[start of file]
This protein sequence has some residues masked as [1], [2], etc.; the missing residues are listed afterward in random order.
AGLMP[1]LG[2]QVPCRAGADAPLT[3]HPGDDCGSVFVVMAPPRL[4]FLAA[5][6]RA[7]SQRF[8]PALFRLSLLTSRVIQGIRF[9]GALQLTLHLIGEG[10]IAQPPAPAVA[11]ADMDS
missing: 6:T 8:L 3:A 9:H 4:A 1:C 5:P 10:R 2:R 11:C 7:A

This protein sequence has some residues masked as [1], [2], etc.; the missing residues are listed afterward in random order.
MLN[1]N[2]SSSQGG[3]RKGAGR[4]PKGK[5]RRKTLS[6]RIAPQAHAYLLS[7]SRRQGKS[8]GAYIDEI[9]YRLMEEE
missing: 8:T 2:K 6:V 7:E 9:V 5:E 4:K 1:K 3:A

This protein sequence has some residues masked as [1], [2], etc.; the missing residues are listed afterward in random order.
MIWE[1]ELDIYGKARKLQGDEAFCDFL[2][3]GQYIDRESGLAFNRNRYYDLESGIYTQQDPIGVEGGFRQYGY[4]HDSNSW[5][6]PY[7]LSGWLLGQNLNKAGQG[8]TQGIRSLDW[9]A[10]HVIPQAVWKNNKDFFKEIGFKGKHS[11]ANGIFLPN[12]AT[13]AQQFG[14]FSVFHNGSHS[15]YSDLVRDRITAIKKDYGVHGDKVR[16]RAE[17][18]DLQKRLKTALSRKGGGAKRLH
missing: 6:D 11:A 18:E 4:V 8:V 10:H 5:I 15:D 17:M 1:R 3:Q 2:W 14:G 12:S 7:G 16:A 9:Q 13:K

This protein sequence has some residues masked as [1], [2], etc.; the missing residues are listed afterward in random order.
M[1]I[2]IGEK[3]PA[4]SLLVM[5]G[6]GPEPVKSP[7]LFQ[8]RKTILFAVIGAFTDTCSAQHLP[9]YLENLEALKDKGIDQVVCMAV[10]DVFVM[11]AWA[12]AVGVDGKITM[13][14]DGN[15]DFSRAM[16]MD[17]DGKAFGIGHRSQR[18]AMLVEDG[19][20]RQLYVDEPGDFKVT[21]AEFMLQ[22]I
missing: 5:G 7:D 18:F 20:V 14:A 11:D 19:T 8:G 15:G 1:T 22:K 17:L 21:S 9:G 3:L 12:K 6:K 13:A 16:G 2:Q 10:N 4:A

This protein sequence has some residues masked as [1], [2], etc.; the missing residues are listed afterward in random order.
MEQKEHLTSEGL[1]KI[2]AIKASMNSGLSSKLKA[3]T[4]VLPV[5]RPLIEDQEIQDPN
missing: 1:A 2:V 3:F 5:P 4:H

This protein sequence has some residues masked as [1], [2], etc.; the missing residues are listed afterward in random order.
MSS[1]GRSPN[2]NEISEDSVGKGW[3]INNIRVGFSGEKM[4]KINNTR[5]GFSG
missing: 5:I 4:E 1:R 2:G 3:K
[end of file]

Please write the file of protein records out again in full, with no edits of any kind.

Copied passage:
This protein sequence has some residues masked as [1], [2], etc.; the missing residues are listed afterward in random order.
AGLMP[1]LG[2]QVPCRAGADAPLT[3]HPGDDCGSVFVVMAPPRL[4]FLAA[5][6]RA[7]SQRF[8]PALFRLSLLTSRVIQGIRF[9]GALQLTLHLIGEG[10]IAQPPAPAVA[11]ADMDS
missing: 6:T 8:L 3:A 9:H 4:A 1:C 5:P 10:R 2:R 11:C 7:A

This protein sequence has some residues masked as [1], [2], etc.; the missing residues are listed afterward in random order.
MLN[1]N[2]SSSQGG[3]RKGAGR[4]PKGK[5]RRKTLS[6]RIAPQAHAYLLS[7]SRRQGKS[8]GAYIDEI[9]YRLMEEE
missing: 8:T 2:K 6:V 7:E 9:V 5:E 4:K 1:K 3:A

This protein sequence has some residues masked as [1], [2], etc.; the missing residues are listed afterward in random order.
MIWE[1]ELDIYGKARKLQGDEAFCDFL[2][3]GQYIDRESGLAFNRNRYYDLESGIYTQQDPIGVEGGFRQYGY[4]HDSNSW[5][6]PY[7]LSGWLLGQNLNKAGQG[8]TQGIRSLDW[9]A[10]HVIPQAVWKNNKDFFKEIGFKGKHS[11]ANGIFLPN[12]AT[13]AQQFG[14]FSVFHNGSHS[15]YSDLVRDRITAIKKDYGVHGDKVR[16]RAE[17][18]DLQKRLKTALSRKGGGAKRLH
missing: 6:D 11:A 18:E 4:V 8:V 10:H 5:I 15:D 17:M 1:R 3:Q 2:W 14:G 12:S 7:G 16:A 9:Q 13:K

This protein sequence has some residues masked as [1], [2], etc.; the missing residues are listed afterward in random order.
M[1]I[2]IGEK[3]PA[4]SLLVM[5]G[6]GPEPVKSP[7]LFQ[8]RKTILFAVIGAFTDTCSAQHLP[9]YLENLEALKDKGIDQVVCMAV[10]DVFVM[11]AWA[12]AVGVDGKITM[13][14]DGN[15]DFSRAM[16]MD[17]DGKAFGIGHRSQR[18]AMLVEDG[19][20]RQLYVDEPGDFKVT[21]AEFMLQ[22]I
missing: 5:G 7:D 18:F 20:V 14:A 11:D 19:T 8:G 15:G 1:T 22:K 17:L 21:S 9:G 3:L 12:K 6:K 13:A 16:G 2:Q 10:N 4:A

This protein sequence has some residues masked as [1], [2], etc.; the missing residues are listed afterward in random order.
MEQKEHLTSEGL[1]KI[2]AIKASMNSGLSSKLKA[3]T[4]VLPV[5]RPLIEDQEIQDPN
missing: 1:A 2:V 3:F 5:P 4:H

This protein sequence has some residues masked as [1], [2], etc.; the missing residues are listed afterward in random order.
MSS[1]GRSPN[2]NEISEDSVGKGW[3]INNIRVGFSGEKM[4]KINNTR[5]GFSG
missing: 5:I 4:E 1:R 2:G 3:K